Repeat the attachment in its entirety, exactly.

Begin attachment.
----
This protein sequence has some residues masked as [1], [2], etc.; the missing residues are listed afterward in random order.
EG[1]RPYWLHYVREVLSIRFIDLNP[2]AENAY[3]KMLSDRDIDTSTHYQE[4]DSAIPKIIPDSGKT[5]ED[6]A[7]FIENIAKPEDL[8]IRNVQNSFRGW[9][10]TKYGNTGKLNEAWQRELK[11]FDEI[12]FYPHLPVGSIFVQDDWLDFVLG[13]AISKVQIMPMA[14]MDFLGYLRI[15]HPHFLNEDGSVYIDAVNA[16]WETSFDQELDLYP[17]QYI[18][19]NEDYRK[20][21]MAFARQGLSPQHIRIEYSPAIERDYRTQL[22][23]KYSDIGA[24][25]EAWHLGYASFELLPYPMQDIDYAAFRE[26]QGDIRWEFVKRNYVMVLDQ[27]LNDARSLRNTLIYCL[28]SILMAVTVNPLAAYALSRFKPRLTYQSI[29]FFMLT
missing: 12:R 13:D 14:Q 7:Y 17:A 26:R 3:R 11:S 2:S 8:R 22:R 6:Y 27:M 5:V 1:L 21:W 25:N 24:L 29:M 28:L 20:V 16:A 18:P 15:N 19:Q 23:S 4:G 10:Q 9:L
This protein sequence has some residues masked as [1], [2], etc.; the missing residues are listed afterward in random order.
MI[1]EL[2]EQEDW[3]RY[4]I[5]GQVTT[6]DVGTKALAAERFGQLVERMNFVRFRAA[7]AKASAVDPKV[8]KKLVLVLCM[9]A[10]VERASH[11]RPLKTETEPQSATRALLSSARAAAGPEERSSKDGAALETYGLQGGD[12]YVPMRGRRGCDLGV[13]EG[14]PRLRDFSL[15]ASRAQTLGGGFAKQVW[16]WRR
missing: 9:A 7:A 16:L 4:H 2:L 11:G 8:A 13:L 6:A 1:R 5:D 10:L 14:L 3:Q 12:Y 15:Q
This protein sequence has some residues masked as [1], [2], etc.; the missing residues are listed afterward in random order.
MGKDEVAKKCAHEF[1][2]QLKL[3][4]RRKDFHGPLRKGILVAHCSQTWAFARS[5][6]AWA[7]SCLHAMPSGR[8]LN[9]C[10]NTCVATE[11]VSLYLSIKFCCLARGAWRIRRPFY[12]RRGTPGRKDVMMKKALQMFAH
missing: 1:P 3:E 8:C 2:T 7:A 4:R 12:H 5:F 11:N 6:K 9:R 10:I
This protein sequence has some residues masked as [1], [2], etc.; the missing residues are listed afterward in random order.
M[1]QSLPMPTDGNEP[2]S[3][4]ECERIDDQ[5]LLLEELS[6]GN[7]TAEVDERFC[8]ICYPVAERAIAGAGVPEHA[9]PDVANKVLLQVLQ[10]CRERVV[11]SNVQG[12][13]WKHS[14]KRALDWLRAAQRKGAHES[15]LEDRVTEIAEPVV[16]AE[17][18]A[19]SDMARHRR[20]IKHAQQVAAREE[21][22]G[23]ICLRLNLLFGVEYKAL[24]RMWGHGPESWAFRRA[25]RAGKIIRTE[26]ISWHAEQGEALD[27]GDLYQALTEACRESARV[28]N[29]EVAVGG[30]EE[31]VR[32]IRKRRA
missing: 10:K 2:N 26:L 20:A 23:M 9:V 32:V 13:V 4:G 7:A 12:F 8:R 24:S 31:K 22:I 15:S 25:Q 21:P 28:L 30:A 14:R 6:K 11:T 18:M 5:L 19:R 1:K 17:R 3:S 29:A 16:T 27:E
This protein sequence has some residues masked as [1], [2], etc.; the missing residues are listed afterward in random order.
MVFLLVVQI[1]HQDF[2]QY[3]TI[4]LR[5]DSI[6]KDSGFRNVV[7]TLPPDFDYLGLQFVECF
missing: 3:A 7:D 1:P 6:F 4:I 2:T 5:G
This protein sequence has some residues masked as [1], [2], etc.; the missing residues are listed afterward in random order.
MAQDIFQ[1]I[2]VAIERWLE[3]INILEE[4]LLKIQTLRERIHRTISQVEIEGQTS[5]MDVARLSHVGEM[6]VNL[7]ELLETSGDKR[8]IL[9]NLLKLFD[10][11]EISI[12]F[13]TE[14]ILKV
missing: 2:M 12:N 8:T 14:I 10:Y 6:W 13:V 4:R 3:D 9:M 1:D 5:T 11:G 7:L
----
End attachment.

This protein sequence has some residues masked as [1], [2], etc.; the missing residues are listed afterward in random order.
EG[1]RPYWLHYVREVLSIRFIDLNP[2]AENAY[3]KMLSDRDIDTSTHYQE[4]DSAIPKIIPDSGKT[5]ED[6]A[7]FIENIAKPEDL[8]IRNVQNSFRGW[9][10]TKYGNTGKLNEAWQRELK[11]FDEI[12]FYPHLPVGSIFVQDDWLDFVLG[13]AISKVQIMPMA[14]MDFLGYLRI[15]HPHFLNEDGSVYIDAVNA[16]WETSFDQELDLYP[17]QYI[18][19]NEDYRK[20][21]MAFARQGLSPQHIRIEYSPAIERDYRTQL[22][23]KYSDIGA[24][25]EAWHLGYASFELLPYPMQDIDYAAFRE[26]QGDIRWEFVKRNYVMVLDQ[27]LNDARSLRNTLIYCL[28]SILMAVTVNPLAAYALSRFKPRLTYQSI[29]FFMLT
missing: 12:R 13:D 14:Q 7:Y 17:A 26:R 3:R 11:S 2:S 8:R 22:R 6:Y 27:M 5:V 1:L 21:W 25:N 24:L 29:M 28:L 20:V 16:A 18:P 15:N 19:Q 23:S 4:G 10:Q 9:L
This protein sequence has some residues masked as [1], [2], etc.; the missing residues are listed afterward in random order.
MI[1]EL[2]EQEDW[3]RY[4]I[5]GQVTT[6]DVGTKALAAERFGQLVERMNFVRFRAA[7]AKASAVDPKV[8]KKLVLVLCM[9]A[10]VERASH[11]RPLKTETEPQSATRALLSSARAAAGPEERSSKDGAALETYGLQGGD[12]YVPMRGRRGCDLGV[13]EG[14]PRLRDFSL[15]ASRAQTLGGGFAKQVW[16]WRR
missing: 9:A 7:A 16:L 4:H 2:L 11:G 8:A 13:L 6:A 1:R 5:D 10:L 14:L 3:Q 12:Y 15:Q
This protein sequence has some residues masked as [1], [2], etc.; the missing residues are listed afterward in random order.
MGKDEVAKKCAHEF[1][2]QLKL[3][4]RRKDFHGPLRKGILVAHCSQTWAFARS[5][6]AWA[7]SCLHAMPSGR[8]LN[9]C[10]NTCVATE[11]VSLYLSIKFCCLARGAWRIRRPFY[12]RRGTPGRKDVMMKKALQMFAH
missing: 1:P 3:E 8:C 2:T 7:A 4:R 12:H 5:F 11:N 6:K 9:R 10:I
This protein sequence has some residues masked as [1], [2], etc.; the missing residues are listed afterward in random order.
M[1]QSLPMPTDGNEP[2]S[3][4]ECERIDDQ[5]LLLEELS[6]GN[7]TAEVDERFC[8]ICYPVAERAIAGAGVPEHA[9]PDVANKVLLQVLQ[10]CRERVV[11]SNVQG[12][13]WKHS[14]KRALDWLRAAQRKGAHES[15]LEDRVTEIAEPVV[16]AE[17][18]A[19]SDMARHRR[20]IKHAQQVAAREE[21][22]G[23]ICLRLNLLFGVEYKAL[24]RMWGHGPESWAFRRA[25]RAGKIIRTE[26]ISWHAEQGEALD[27]GDLYQALTEACRESARV[28]N[29]EVAVGG[30]EE[31]VR[32]IRKRRA
missing: 10:K 2:N 26:L 20:A 23:M 9:V 32:V 13:V 4:G 7:A 12:F 8:R 24:S 31:K 22:I 15:S 25:Q 21:P 28:L 30:A 14:R 6:K 11:T 18:M 5:L 19:R 1:K 17:R 3:S 29:A 16:T 27:E
This protein sequence has some residues masked as [1], [2], etc.; the missing residues are listed afterward in random order.
MVFLLVVQI[1]HQDF[2]QY[3]TI[4]LR[5]DSI[6]KDSGFRNVV[7]TLPPDFDYLGLQFVECF
missing: 3:A 7:D 1:P 6:F 4:I 2:T 5:G
This protein sequence has some residues masked as [1], [2], etc.; the missing residues are listed afterward in random order.
MAQDIFQ[1]I[2]VAIERWLE[3]INILEE[4]LLKIQTLRERIHRTISQVEIEGQTS[5]MDVARLSHVGEM[6]VNL[7]ELLETSGDKR[8]IL[9]NLLKLFD[10][11]EISI[12]F[13]TE[14]ILKV
missing: 2:M 12:N 8:T 14:I 10:Y 6:W 13:V 4:R 3:D 9:M 1:D 5:T 11:G 7:L